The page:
In this day and age being an accomplice is as easy as “liking” something. The police and other law enforcement agencies are cracking down on suspects using social media. So the next time you have a conversation with a shady friend, or maybe you’re a hooligan that does the crime committing you should probably keep it offline.
Let’s go over a couple social media outlets:
We all learned in class that our very own Denton Police Department if using Twitter as a crime deterrent. Denton P.D. tweets mug shots of the people they’ve arrested. Including, the date, time, offense, and age of the suspect.
Follow them @DentonPolice
In a recent article by CNN they talk about how one New York City gang member lost his privacy rights when he shared details on previous crimes and threats against others on Facebook. Here is the debate:
“Debating the Fourth Amendment
In the case of Colon, the alleged gang member, his attorneys claimed his Facebook posts were protected under the Fourth Amendment, which shields people’s homes and effects against unreasonable searches and seizures. But a federal judge disagreed, saying Colon forfeited any expectation of privacy when he shared online postings with friends.
In other words, the online world is just like the offline world in many respects: Your friends can inform on you to police, and detectives can go undercover to catch you in the act.
Users don’t have Fourth Amendment protection rights when they store information with a third party, such as a website, legal experts said. But Fakhoury and civil-liberties groups such as the Electronic Frontier Foundation want to challenge the idea that people have no right to privacy for information stored online, especially when it comes to location data. (Even when a post or photo doesn’t include public location information, the social network can track its location by seeing the IP address from which it was shared.)
The Electronic Frontier Foundation also would like to see more social networks stand up for their users when law enforcement requests information. The foundation is trying to educate the public about how information can be viewed and obtained.
“People post without realizing the consequences, and any change to preserve privacy has to start with greater awareness by users,” Fakhoury said.”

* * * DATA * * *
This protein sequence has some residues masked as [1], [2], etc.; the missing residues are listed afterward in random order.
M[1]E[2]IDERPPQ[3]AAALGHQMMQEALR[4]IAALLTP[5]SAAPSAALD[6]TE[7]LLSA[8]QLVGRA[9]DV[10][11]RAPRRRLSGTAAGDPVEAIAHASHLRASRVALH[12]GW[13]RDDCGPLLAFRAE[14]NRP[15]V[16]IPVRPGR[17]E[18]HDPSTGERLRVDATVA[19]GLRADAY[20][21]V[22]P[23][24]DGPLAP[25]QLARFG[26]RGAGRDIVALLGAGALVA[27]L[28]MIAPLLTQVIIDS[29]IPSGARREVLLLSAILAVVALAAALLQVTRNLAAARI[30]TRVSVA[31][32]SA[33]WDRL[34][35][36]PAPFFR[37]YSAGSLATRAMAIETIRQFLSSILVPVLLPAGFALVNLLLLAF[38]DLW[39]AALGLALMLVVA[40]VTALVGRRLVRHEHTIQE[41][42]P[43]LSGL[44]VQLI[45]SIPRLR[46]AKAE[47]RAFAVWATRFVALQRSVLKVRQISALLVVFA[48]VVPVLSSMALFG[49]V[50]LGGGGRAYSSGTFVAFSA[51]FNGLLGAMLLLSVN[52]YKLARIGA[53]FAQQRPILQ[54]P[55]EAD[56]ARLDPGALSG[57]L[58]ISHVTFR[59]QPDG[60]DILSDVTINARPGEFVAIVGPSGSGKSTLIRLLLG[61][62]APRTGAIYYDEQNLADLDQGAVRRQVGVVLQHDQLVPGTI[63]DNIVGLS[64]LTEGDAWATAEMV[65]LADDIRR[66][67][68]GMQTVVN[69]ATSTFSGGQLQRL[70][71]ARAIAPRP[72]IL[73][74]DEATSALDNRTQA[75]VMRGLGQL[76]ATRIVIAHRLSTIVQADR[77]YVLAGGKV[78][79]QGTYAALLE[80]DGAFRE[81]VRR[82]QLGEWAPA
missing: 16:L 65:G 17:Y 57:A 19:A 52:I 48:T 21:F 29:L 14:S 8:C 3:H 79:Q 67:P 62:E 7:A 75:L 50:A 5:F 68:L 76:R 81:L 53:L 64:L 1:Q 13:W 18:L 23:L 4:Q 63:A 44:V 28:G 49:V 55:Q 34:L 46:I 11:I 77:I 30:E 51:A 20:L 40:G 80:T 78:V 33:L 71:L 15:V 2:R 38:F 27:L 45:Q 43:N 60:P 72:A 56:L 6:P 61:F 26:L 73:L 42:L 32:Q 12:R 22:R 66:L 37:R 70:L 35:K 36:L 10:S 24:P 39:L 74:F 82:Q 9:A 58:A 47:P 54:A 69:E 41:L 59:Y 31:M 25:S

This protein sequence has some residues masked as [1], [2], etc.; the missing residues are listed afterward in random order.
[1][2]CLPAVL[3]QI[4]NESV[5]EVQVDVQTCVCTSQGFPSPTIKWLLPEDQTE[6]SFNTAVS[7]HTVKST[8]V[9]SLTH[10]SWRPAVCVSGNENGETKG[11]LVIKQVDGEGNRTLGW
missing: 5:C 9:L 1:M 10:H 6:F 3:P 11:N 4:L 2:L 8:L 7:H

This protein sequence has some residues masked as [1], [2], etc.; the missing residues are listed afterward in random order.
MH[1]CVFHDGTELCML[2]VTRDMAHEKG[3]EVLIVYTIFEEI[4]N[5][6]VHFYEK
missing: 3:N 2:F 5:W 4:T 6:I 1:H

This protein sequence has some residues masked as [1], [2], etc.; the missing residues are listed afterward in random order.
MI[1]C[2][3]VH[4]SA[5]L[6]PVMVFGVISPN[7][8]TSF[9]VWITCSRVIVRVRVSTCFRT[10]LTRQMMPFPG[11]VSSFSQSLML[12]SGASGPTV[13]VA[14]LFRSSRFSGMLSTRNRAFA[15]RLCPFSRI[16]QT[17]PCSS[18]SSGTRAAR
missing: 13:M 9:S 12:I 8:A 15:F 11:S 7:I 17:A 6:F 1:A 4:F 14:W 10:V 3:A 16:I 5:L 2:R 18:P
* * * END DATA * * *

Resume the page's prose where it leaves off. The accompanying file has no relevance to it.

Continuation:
CNN goes on to say that police often create fake online accounts to befriend these suspects so that they can view their private information. They can also go the legal route and request subpoenas and warrants if they think there’s imminent danger.
Universities have begun using Facebook to investigate underage drinking and violations of dry campus policies. Students that post pictures of underage drinking behavior, or being affiliated with drinking-related groups are being looked into.
Police are using Facebook to help stop and end cyber-bullying. With the help of a teenage informant and volunteer the authorities will go through Facebook pages to investigate instances of cyber-bullying.
Police departments post and reach out to their community for support.
Here is a YouTube video from a Denver news station from 2007 about how law enforcement uses YouTube to catch crooks.
Even MySpace has been used. In February of 2006, a 16-year old Colorado boy was arrested for juvenile possession of a firearm after posting pictures on MySpace of himself posing with rifles and handguns.
Various social media outlets are being used 24/7 to help catch criminals. A recent survey was done to shed some light on law enforcement using social media.
According to a LexisNexis® Risk Solutions survey of 1,200 Federal, State, and Local Law Enforcement professionals
- 4 of 5 agencies use various social media to assist in investigations (Facebook & YouTube more so)
- 67% believe social media helps solve crimes quickly
- 87% of the time, search warrants utilizing social media to establish probably cause hold up in court when challenged
- Close to 50% of respondents use social media weekly
- Only 10% learned how to use social media for investigations through formal training given at the agency.
How does this make you feel?
Do you think law enforcement agencies have the right to peer into our social media sites?
Let me know in the comment section below.
Post by Michael Dobbins.